Ron’s Tip of the Day Mystery

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Welcome to Ron’s Tip of the Day. Tuesdays, Wednesdays, and Thursdays I will share a tip with you. Today I am looking at Mystery.

To clarify I am not talking about the genre mystery.

That is somewhat related, but I am talking about all books need a little mystery. And I am not necessarily talking about who killed who. Rather, I am talking about mystery surrounding a character or place or event.

Could you explain that?

Yes. I believe that authors today tell the readers too much. I’ve mentioned it before, but the reader’s imagination is a tool that we should use more often.

For example, instead of saying, Jim was in love, why not show it? Perhaps he decides to send Alice a bouquet of flowers. The word ‘love’ doesn’t have to appear because the action displays it. The beauty of this approach is that you the writer can convey the fact Jim is in love with Alice by describing how meticulous he is in selecting just the right flowers.

Another example could be instead of saying Tom can’t swim, you write a scene where Tom is in the water desperately trying to stay afloat. He experiences panic, swallows’ water, and is alone in the sea.

The idea is to let the story or character convey the action rather than you the author telling the reader what happens.

Does that mean I don’t describe anything?

No. You want to strike for balance. Sometimes prose is needful, sometimes letting the character experience the action or view is better. You as the author make that choice. Hopefully, your character or the story itself will naturally communicate which is better and when.

Where is the Mystery?

When the character doesn’t know what is going to happen next, your readers shouldn’t know either, in most cases. You don’t need the reader to know the future unless that is important to your story. A little mystery can add to the reader’s expectations.

Tip of the Day: Add mystery by not telling all.

Get free Guide to Writing at marketing@tr-indbkstore.com.

For information about us (“we edit, proof, and publish the book within you”)  contact us at marketing@tr-indbkstore.com and get our Free Brochure which tells you about our services.

AUTHOR’S PAGE: amazon.com/author/rfrederickriddle.

ARE YOU A BOOK REVIEWER? Want to review our books? Contact me at marketing@tr-indbkstore.com with the subject line indicating that desire. Such as, ‘Seek to review [book Title].’ Be sure to indicate your email address and your name.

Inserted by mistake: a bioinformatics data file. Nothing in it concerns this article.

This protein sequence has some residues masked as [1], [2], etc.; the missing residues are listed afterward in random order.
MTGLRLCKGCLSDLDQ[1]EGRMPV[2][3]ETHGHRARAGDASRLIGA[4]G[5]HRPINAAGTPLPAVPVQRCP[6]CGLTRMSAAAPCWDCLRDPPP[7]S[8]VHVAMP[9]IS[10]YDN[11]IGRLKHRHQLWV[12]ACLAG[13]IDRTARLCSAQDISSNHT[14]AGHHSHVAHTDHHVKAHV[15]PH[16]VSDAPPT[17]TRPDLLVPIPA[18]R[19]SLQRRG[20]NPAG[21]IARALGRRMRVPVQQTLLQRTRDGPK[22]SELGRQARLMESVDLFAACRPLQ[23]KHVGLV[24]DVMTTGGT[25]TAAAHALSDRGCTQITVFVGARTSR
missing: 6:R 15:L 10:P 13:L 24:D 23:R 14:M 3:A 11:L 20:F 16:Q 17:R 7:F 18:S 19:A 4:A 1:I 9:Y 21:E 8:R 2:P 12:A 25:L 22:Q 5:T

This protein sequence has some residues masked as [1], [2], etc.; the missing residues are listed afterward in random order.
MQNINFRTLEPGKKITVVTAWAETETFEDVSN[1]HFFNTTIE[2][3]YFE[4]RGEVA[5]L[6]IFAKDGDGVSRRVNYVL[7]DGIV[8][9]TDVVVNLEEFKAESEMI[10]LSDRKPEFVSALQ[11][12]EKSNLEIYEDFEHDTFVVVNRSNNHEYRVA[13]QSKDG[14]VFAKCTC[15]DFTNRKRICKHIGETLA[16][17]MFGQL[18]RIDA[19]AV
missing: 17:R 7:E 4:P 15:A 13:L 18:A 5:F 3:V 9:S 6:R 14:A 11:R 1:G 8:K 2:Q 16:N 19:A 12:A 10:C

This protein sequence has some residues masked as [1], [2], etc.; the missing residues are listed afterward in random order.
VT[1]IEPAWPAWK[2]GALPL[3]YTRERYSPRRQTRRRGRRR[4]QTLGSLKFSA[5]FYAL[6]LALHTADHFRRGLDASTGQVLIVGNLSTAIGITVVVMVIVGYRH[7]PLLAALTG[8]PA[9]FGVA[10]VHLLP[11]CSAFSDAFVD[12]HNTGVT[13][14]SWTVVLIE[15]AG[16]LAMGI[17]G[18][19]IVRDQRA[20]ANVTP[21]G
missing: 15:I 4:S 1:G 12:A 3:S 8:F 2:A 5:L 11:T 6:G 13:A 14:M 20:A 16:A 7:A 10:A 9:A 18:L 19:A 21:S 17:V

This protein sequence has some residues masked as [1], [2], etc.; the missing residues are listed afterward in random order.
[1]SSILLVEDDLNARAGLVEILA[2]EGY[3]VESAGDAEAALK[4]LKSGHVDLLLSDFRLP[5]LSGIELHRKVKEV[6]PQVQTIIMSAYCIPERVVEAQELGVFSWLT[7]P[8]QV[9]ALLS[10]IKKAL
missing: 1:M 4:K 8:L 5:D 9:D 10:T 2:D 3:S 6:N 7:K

– – – – – – –

R Frederick Riddle is the Editor of TR Writing Services providing help to struggling and/or new authors to write and publish their books. He is also an author of Historical, Speculative, and Mystery fiction, plus co-founder and Vice President of T&R Independent Books. To reply to any blog you can comment on a blog and/or send an email to marketing@tr-indbkstore.com. His Facebook page is at RFrederickRiddlesWorld.

Ron’s Tip of the Day The Right Mixture #3

Welcome to Ron’s Tip of the Day. Throughout the week I will share a tip with you. Today I am looking at The Right Mixture #3.

In my last 2 blogs I talked about reader’s imagination, including Immerse Yourself in the character, and Backstory. Today we move to Making it Real.

What is Making it Real?

To answer that we start with what it isn’t.

Some people think that Making it Real means lots of blood & guts, graphic sex, and filthy language. While elements of such things do exist in life, that is not Making it Real. Remember, we are talking about using the reader’s imagination.

Enabling the Imagination.

Making it Real means enabling your reader’s imagination. Granted there are lazy readers who simply want to be stimulated. Using their imagination is too much work for them.

But most readers want to take an imaginary journey. And their imagination is a necessary tool for them.

So, how do you enable that imagination? Basically, you tease it like you would tease hair. You stroke their imagination. But since you don’t know all your readers and their individual imaginations, you need to provide for their imagination to work.

Each writer needs to solve the equation of how much grit and how much imagination is needed. Some authors use a lot more grit because their readers are looking for it. But for the rest of us it is necessary to plant the seed, water it, and then let the reader imagine the rest. It is a fine line, but if done successfully it is stronger than the most explicit or descriptive words!

Readers bring more than their eyes to reading. They bring their experiences, hopes, dreams, and imagination with them. As an author you are touching all of these; use them.

More on the Right Mixture next blog.

Tip of the Day: Use the reader’s imagination as a writing tool.

Get our free Guide to Writing by contacting us at marketing@tr-indbkstore.com. We will send you our Free Brochure which tells you about our services.

For information on TR Writing Services (“we edit, proof, and publish the book within you”)  contact us at marketing@tr-indbkstore.com.

AUTHOR’S PAGE: amazon.com/author/rfrederickriddle.

ARE YOU A BOOK REVIEWER? Want to review our books? Contact me at marketing@tr-indbkstore.com with the subject line indicating that desire. Such as, ‘Seek to review [book Title].’ Be sure to indicate your email address and your name.

 – – – – – – –

R Frederick Riddle is the Editor of TR Writing Services providing help to struggling and/or new authors to write and publish their books. He is also an author of Historical, Speculative, and Mystery fiction, plus co-founder and Vice President of T&R Independent Books. To reply to any blog you have the option of commenting on a blog and/or sending an email to marketing@tr-indbkstore.com. You may also be interested in his Facebook page at RFrederickRiddlesWorld.